A group of malls that offered Chinese subtitles in some of its screenings of “Avengers: Endgame” reasoned for inclusivity, as many Filipino moviegoers are batting to keep the much-awaited conclusion to the Marvel Cinematic Universe films subtitles-free.
“Endgame” will premiere in international cinemas, including in Philippine cinemas, on April 24. This is two days before it premieres in the United States, purportedly to prevent piracy.
On its Facebook account, Megaworld Lifestyle Malls cited the increase of “foreign-speaking” moviegoers to its cinemas as its reason for offering Chinese-captioned “Endgame.”
“In recent years, we have noticed a strong demand from moviegoers coming from other countries, particularly those from China. As such, we have decided to make our cinemas accessible to foreign-speaking moviegoers by including subtitles in select screenings of the biggest movie of the year,” Megaworld said on April 22.
Official Statement on the Screening of Avengers: Endgame with Chinese Subtitles at Select Megaworld Cinemas
Posted by Southwoods Mall on Monday, April 22, 2019
The group further noted that having movie subtitles is nothing new as some acclaimed Filipino films were shown with English translations before.
“Showing movies with subtitles is not something new to the film industry as it allows better appreciation to non-English speaking moviegoers,” Megaworld said in its statement.
“In fact, even a number of award-winning Filipino films have also been shown in Philippine cinemas with English subtitles in recent years,” it added.
Its malls, particularly Southwoods Mall in Cavite, received some backlash online earlier this month over its announcement that several of its cinemas will have Chinese subtitles.
Southwoods later clarified that not all screenings of the movie will be translated into Chinese language.
Refunds are still possible, Megaworld stated, for those who still prefer watching movies without translations.
“You may refund your tickets at the ticketing booths where the booking or purchase was made starting today,” it said.
Aside from Southwoods, malls that will have Chinese subtitles in their theaters are Newport Resorts World Manila, Lucky Chinatown, Eastwood Mall and Venice in Mckinley Hill.
Xenophobia is the “fear and hatred of strangers or foreigners or of anything that is strange and foreign.”
The United Nations Educational, Scientific and Cultural Organization (UNESCO) said that xenophobia differs from racism as the former is fear on the idea that the other person is foreign or strange while the latter focuses on the person’s attribute such as skin color or facial features.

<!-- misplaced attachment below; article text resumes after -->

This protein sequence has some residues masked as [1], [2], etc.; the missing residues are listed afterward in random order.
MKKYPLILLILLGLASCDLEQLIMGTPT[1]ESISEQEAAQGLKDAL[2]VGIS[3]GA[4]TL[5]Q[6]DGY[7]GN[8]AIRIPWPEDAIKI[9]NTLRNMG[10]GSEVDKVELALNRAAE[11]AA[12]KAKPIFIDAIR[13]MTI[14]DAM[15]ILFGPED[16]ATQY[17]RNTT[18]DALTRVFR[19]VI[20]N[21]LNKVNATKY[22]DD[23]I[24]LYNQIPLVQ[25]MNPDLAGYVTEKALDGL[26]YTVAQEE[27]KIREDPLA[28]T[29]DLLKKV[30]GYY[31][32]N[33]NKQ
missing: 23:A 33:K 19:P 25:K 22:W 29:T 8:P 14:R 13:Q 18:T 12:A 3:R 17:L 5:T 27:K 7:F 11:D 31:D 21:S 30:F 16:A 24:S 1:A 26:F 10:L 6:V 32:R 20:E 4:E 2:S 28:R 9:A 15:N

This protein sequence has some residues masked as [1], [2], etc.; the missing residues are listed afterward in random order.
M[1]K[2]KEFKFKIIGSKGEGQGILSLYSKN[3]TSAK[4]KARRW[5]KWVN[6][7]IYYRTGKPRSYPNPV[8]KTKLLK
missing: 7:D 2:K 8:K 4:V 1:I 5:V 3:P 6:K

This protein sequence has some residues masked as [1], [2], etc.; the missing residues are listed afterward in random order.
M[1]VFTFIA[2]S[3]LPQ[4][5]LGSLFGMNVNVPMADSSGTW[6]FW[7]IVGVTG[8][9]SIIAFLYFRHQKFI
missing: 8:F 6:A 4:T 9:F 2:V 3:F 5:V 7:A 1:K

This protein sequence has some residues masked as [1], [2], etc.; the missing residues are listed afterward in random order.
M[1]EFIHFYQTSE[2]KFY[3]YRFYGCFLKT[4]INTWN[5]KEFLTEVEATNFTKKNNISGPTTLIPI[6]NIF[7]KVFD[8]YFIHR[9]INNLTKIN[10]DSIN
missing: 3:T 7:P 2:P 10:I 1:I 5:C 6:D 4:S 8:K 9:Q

Xenophobic beliefs can therefore result in racist acts which are often violent, UNESCO said.
People had been distrustful of foreigners or strangers since prehistoric times, psychologists say.
This irrational fear, however, also makes people dehumanize those who are perceived to be outsiders.
“It’s what we call an over-exclusion bias,” said Mina Cikara, a Harvard psychologist.
“People who empathize more with their own groups tend to be more aggressive toward the out group,” she said.
UNESCO attributes the rise of xenophobia in modern times to new migration patterns and globalization.
The global agency explained that social groups from host countries tend to perceive migrants as competitors for jobs and government services.
“This cultivated a social and political climate that generated xenophobia and racism (i.e. defensive reactions against migrants), as well as nationalism (i.e. demands that the state provide better protection against foreigners for its own population),” UNESCO said.
Globalization, which increased the competition between countries, resulted in the unequal distribution of resources between the locals of one country and newcomers from another.
This later developed into an economic gap between the two.
“Research has shown that severe economic inequalities and the marginalization of persons from access to basic economic and social conditions give rise to tensions and manifestations of racism and xenophobia,” UNESCO said.
In the Philippines, the sharp increase of Chinese nationals in the country is perceived as a threat to Filipinos in terms of the labor and residential market.
Bloomberg reported that the surge of residential properties in some places in Manila near gaming firms owned by Chinese businessmen may be caused by the migration of Chinese nationals.